News last update:6 Aug 2012

Victam Asia: successful Aquafeed Horizons

The conference Aquafeed Horizons Asia, organised at the Victam Asia in Bangkok, March 6 provided a great update on the current issues in aqua feed ingredients and processing. The conference was organised by and attracted around 160 attendants.

Feed formulation to optimise aquafeed performance
Drs Peter Coutteau from Inve Aquaculture Nutrition in Belgium talked about innovative concepts in aquafeed formulation to optimise performance and health. According to Coutteau the aqua feed industry is a dynamic one, but plagues with some problems. For example, diseases, global scarcity of certain feed ingredients, consumer sensitivity for quality and food safety and sustainable use of fish feed ingredients such as fish meal and oil. He addresses that aqua feed diets are now more focused on getting more nutrients out of existing ingredients. This has boosted the use of the enzyme phytase for example. Also more digestibility enhancers are used in feed formulations these days. Further work at Inve includes the understanding of different mechanisms for different species, optimise the application of ingredients in feed mills and fine tune the application of ingredients for maximum formulation flexibility.

Novel feeding attractants for sustainable aquaculture
Dr Andrew Moore from the Centre for Environment, Fisheries and Aquaculture Science in the UK gave a presentation about the development of novel feeding attractants for sustainable aquaculture. He explained that attractants (such as the product Aquatice) can be better used directly in the water instead of incorporate them in the feed pellets. In addition, Moore emphasized that the use of pharmaceuticals may negatively impact the sense of smell of the fishes and shrimps. This leads to decreased detection of the attractants used. Trials with the product Aquatice also showed higher growth and survival in tilapia, Moore pointed out. Also the size, length and weight of the animals was better than the control group.

Palatability improvements in shrimp feed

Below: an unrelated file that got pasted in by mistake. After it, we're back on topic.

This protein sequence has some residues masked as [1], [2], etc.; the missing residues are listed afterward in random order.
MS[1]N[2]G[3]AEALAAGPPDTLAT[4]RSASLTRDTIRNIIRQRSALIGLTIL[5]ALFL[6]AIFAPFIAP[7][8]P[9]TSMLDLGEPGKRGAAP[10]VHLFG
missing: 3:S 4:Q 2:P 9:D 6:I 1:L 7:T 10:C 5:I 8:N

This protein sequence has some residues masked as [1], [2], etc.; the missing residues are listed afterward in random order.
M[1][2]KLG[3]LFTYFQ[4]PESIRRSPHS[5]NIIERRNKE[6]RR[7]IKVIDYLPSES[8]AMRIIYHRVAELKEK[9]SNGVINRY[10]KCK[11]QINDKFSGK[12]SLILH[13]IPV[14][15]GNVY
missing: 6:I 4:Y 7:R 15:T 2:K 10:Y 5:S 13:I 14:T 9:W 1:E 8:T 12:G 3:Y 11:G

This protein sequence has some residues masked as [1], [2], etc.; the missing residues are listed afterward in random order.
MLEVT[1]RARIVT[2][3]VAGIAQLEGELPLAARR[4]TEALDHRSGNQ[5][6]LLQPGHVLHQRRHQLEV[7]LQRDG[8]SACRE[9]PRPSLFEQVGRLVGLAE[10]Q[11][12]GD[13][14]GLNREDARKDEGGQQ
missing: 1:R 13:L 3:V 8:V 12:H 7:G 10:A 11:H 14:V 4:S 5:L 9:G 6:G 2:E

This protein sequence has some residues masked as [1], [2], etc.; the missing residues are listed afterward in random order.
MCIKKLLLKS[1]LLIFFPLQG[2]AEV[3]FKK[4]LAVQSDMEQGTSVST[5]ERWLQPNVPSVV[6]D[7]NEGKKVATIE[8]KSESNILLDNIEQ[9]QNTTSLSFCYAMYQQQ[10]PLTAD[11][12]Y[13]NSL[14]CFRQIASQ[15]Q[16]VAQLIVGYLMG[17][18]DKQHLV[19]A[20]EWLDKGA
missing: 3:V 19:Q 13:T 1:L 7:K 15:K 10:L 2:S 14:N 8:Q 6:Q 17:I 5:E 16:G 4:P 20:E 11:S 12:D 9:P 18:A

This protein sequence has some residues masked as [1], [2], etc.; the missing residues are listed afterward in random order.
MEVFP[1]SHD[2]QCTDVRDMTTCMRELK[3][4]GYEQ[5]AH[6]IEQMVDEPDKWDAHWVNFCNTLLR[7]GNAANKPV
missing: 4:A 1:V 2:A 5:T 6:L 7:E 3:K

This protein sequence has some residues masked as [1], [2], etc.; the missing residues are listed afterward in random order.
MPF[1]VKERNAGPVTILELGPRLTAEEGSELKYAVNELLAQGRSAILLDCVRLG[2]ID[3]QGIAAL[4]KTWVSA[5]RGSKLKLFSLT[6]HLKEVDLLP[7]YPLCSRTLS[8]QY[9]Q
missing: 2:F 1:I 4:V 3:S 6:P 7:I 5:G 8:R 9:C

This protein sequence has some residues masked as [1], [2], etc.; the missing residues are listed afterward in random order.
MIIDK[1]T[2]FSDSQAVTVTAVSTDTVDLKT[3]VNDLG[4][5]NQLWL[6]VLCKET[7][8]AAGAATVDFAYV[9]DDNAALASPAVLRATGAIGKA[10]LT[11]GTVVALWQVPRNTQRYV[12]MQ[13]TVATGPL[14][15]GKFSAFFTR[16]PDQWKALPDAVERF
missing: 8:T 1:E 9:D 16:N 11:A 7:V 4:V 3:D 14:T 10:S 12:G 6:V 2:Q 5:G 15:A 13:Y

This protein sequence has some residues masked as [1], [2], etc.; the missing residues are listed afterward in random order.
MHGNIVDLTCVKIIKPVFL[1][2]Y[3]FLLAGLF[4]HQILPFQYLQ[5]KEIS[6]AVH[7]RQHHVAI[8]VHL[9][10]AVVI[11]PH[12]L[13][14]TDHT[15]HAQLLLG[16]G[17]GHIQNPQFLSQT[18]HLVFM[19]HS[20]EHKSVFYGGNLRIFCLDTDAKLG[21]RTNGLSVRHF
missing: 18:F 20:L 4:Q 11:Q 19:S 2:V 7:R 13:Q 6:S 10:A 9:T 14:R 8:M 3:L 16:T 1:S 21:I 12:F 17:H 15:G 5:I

Dr Vincent Fournier from Aquativ in France updated the attendants on palatability improvements in shrimp feed. Fournier explained some recent trials that have been conducted in which several palatability enhancers were added to low fish meal shrimp diets. These diets were then compared with diets that contained high levels of fish meal. Results showed no significant differences between the low and high fish meal diets.

According to Fournier, it is therefore possible to replace scarce raw materials such as fish meal with more available plant based materials when using attractants.

Galen Rokey from Wenger Manufacturing in the US gave a speeche about the ingredient trends and the effects on the extrusion process. He explained that extrusion makes it possible to make very small particles, enables to make sinking or floating feet and it enables to use a higher level of fat (internal fat and fat coating). When using atmospheric coating, a maximum of 20% of fat van be incorporated in the pellet. When a fat content of more than 20% is desired, the vacuum coating techniques should be used.

Technical advancements in extruded shrimp feeds
Joe Kearns, also from Wenger in the US gave a presentation about the technical advancements in extruded shrimp feeds. Kearns explained that the following factors need to be taken into consideration: the feed must target the nutritional requirements of the animals (shrimps in this case), the feed must be of high quality, it has to follow environmental compliance and lastly, the feed has to have favorable economic considerations. Kearns explained that fish feeding started with hand feeding of mixed feeds, then it moved to cold forming/moist diets, then the feed was produced with the pellet cooker. Nowadays, most aqua feed is produced by using extrusion.
Extrusion enables to produce floating and sinking pellets, smaller pellet sizes (for shrimps for example) and will eradicate anti nutritional factors, viruses and other pathogens.

Kearns said that Wenger is currently looking at producing more user friendly machines and techniques to be able to produce multiple products at the same time. Wenger is also working on increasing the capacity of the extruders.

Other speakers included Dr Juadee Pogmanereet from the Thai Department of Fisheries, Dimitri Sclabos from Tharos in Chile, Will Henry from Extru-Tech in the US, Colin Mair from Cormal Technologies in the UK and Ernest Papadoyianis and Sal Cherch, both from Neptune Industries in the US.

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